Shipley Park - Miller-Mundy Memories
w/e 05 August 2007
All this week's pictures were taken with a Kodak DX6490
Miller-Mundy Memories Title Panel

Part 8 - Ha-Ha, It's A Folly!

We left Part 7 of the series under a featureless sky (left) and begin this part in a similar position but in much brighter conditions (right) overlooking Shipley Lake and the former site of the American Adventure Theme Park. The Park announced early in 2007 that it would not be opening again due to financial difficulties but our walk this time will take away from the American Adventure around the wooded hill top.
Poacher's Rest

The buildings seen on the opposite side of the Lake, the centre piece of the original park, are at the former theme park which grew up from the ill-fated Britannia Park that went bankrupt just ten weeks after opening in 1985. (Read more at the Heanor Local History site). Prior to that Woodside Colliery had occupied the site and when the Miller-Mondays owned the mine, they would have been able to keep an eye on the site from this vantage point.
Ha-Ha Wall

This area at the top of the hill is known locally as Poacher's Rest, presumably because any transgressors of that persuasion would need to gather themselves here after scrambling up the hill before attempting to enter the Hall grounds. Part of the "defences" surrounding the grounds and proving an obstruction to poachers was a ditch and ha-ha wall. The primary purpose of such a construction is to divide lands without detriment to the view or the landscape whilst also serving as a barrier to livestock. I suspect poachers found it more of an inconvenience than a deterrent. The tennis court referred to in Part 7 is to the right of this image and we must return there to continue on the path seen here above the ha-ha.
Popular Path

Back on track this is a well used and popular path with a number of wooden benches at intervals allowing walkers the opportunity to sit and enjoy views through the trees and over Shipley Lake.
Views of and from the path

This selection of views from the path includes from the left, another path off back to the Hall site; the route ahead; a view over the lake; backlit leaves hanging across the path and another path to the Hall with the remnants of a boundary wall.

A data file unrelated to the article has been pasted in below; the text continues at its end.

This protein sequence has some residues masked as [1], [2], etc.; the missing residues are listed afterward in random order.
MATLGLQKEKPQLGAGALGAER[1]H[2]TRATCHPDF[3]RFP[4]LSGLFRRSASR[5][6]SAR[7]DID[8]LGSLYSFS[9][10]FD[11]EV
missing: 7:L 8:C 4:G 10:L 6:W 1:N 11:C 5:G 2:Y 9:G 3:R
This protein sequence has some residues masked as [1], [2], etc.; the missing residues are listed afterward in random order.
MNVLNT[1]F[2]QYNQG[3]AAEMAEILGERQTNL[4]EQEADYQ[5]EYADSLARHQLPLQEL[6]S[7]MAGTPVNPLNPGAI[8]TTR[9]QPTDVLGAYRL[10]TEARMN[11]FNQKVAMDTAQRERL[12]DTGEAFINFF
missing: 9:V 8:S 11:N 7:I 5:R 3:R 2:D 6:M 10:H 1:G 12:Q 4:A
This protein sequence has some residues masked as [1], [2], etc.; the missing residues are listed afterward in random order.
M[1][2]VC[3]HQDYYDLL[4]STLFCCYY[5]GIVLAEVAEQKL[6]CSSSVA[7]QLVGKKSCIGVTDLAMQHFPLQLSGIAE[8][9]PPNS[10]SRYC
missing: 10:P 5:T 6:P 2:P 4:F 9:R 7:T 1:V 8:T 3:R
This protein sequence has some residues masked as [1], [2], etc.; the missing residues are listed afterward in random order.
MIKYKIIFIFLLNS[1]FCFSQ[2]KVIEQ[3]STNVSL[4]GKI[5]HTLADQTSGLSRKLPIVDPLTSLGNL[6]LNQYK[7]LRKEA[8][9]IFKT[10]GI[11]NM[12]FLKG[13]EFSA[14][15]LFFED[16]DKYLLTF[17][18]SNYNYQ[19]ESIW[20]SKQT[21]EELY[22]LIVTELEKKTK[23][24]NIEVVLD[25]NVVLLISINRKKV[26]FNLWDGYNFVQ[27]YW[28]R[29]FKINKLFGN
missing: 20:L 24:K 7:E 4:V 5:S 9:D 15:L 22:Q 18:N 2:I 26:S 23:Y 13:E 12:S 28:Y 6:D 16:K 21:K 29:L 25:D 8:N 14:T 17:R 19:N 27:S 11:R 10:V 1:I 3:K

Down To The Wall

Eventually the path divides and swings to the right. It is worth making a slight deviation from the main path to descend the slope to the edge of the wood. A stone wall marks the boundary and a gap in the wall seen here just right of centre is our objective.

That gap gives access to a walled enclosure which was the family's graveyard. Alfred Edward Miller-Mundy was buried here in 1920 only to be exhumed two years later to be moved with the family to Red Rice House in Hampshire when they sold the estate. The engraved stone at one end of the graveyard reads "This Cross Was Erected To The Glory Of God And To Commemorate The Consecration Of These Burial Grounds October 1920." Sadly the cross that topped the stone has now disappeared.
The Folly

The Folly - Inside ViewRetracing our steps up the hill and continuing along the path we soon reach the Folly, now fenced off for safety reasons. Apparently this ruin is pretty much how it was constructed and although the outside view is of clinker bricks the interior (right) shows a normal house brick construction. Several theories have been expounded as to its purpose including an Outdoor Theatre and a Hunting Lodge but as it is amongst the trees and maps from over one hundred years ago still show the location to be in a wood, it is unlikely that it was built as a viewpoint over the surrounding countryside.

A number of stories and rumours are also recalled about the Folly and at the risk of being prosecuted for treason, I'll recount just one that was told to me. I stress this is only a rumour or hearsay and is not reliable information at all but when the Prince of Wales visited the Miller-Mundys a century ago this was one of his favourite haunts for entertaining female guests and it would not be a surprise to find some diluted Royal blood coursing through the veins of local Derbyshire folk even today. By the way, you didn't hear this from me, OK?

In the next part, we will continue from the Folly back to the Hall.

Back to Part 7 - Relaxation ------ Forward to Part 9 - Gardens And Glass
Use the Quick Links below to access other pages.

Site Navigation

"Pick A Picture"
Weekly Favourites
Latest Images
Holidays &
Days Out
Special Features
The Guest Page
Site search Web search

powered by FreeFind
Jigsaw Puzzles
Recommended Links

Terms & Conditions of Use
This website is copyright but licensed under a Creative Commons Attribution-NonCommercial-ShareAlike 2.0 Licence.
Please credit the photographer Garth Newton, or add a link to these pages.